When the prices for World Series tickets for potential games at Rangers Ballpark in Arlington were released, more than one commented on Twitter and email that it was a lofty sum compared to the regular season ticket prices.
And while that is likely to be true, fans may wonder to themselves, “Who picks the prices, and how?”
The common misperception is it’s all blindly done by the individual clubs. That somewhere, Chuck Greenberg, Nolan Ryan and the Rangers staff plotted out the numbers for profit purposes.
But, with revenues for the players, the umpires, each club in the Fall Classic, and the Commissioner’s Office all having a stake in how much comes in as they all get cuts, how tickets are priced is a calculated process that encompasses much more than the host club.
(For details on how the gate is split see Inside the Numbers: How MLB Postseason Gate Revenues Are Split)
Here’s how World Series ticket prices are derived…
Major League Baseball sets the individual ticket prices for the World Series. They break down the range that prices are set by section… Infield Box, Terrace/Mezzanine Seating, General Admission, Bleachers, Standing Room Only, other premium level seating… all of it, with suites the exception are set by the league to allow cost certainty for all the parties looking to get a cut of the gate. From there, each club provides a seating diagram that allows them to “scale the house” accordingly.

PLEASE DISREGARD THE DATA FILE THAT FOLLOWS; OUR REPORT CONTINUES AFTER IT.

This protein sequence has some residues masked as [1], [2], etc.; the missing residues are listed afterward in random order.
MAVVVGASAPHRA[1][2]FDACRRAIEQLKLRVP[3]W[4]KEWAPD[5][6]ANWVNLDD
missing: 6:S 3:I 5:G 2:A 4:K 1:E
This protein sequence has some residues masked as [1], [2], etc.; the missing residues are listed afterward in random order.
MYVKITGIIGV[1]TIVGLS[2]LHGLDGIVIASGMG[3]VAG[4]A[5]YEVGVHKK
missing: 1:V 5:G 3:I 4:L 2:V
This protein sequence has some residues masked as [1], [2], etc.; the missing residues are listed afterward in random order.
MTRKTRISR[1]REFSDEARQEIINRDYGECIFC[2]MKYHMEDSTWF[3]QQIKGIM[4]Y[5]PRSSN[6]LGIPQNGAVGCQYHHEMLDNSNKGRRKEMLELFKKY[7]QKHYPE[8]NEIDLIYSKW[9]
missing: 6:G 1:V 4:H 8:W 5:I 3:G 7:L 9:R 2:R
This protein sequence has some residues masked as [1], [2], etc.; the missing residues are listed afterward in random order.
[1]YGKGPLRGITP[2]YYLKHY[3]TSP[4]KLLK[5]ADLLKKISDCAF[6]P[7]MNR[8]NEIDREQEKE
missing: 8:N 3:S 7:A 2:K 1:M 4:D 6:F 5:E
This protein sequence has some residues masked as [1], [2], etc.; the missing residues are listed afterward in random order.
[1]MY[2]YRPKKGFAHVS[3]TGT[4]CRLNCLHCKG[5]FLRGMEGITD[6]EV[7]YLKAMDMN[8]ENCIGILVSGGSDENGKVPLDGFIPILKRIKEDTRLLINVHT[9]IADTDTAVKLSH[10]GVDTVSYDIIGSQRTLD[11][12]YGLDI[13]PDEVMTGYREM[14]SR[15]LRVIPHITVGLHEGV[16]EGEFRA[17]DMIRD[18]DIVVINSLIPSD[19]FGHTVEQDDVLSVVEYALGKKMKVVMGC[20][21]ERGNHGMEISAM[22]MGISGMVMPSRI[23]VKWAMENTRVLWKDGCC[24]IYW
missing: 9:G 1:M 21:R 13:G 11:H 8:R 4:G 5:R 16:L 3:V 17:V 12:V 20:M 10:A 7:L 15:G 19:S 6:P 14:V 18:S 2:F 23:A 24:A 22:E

And remember… when you see those ticket prices, they are the base price. Hefty service charges come into play. As an example, when the Rangers released the ticket prices for potential games in Texas for the World Series for Lower Infield, Lexus Club Infield and Lexus Club Box at $250.00, when you go to make the purchase, the prices are considerably higher. The aforementioned seats are running for $290.00.
Maury Brown is the Founder and President of the Business of Sports Network, which includes The Biz of Baseball, The Biz of Football, The Biz of Basketball and The Biz of Hockey, as well as a contributor to FanGraphs and Forbes SportsMoney. He is available for hire or freelance. Brown's full bio is here. He looks forward to your comments via email and can be contacted through the Business of Sports Network.
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